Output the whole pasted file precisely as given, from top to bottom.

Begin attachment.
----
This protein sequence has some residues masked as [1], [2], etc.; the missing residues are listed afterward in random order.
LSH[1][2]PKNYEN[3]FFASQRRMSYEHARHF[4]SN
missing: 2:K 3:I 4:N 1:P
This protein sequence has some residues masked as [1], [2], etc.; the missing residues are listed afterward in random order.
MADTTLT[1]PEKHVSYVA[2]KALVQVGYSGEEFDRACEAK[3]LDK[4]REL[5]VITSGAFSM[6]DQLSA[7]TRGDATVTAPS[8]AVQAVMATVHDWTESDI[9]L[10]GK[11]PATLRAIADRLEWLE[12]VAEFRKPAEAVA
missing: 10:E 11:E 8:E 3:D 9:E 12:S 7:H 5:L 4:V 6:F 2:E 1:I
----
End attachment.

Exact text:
This protein sequence has some residues masked as [1], [2], etc.; the missing residues are listed afterward in random order.
LSH[1][2]PKNYEN[3]FFASQRRMSYEHARHF[4]SN
missing: 2:K 3:I 4:N 1:P
This protein sequence has some residues masked as [1], [2], etc.; the missing residues are listed afterward in random order.
MADTTLT[1]PEKHVSYVA[2]KALVQVGYSGEEFDRACEAK[3]LDK[4]REL[5]VITSGAFSM[6]DQLSA[7]TRGDATVTAPS[8]AVQAVMATVHDWTESDI[9]L[10]GK[11]PATLRAIADRLEWLE[12]VAEFRKPAEAVA
missing: 10:E 11:E 8:E 3:D 9:E 12:S 7:H 5:L 4:V 6:F 2:E 1:I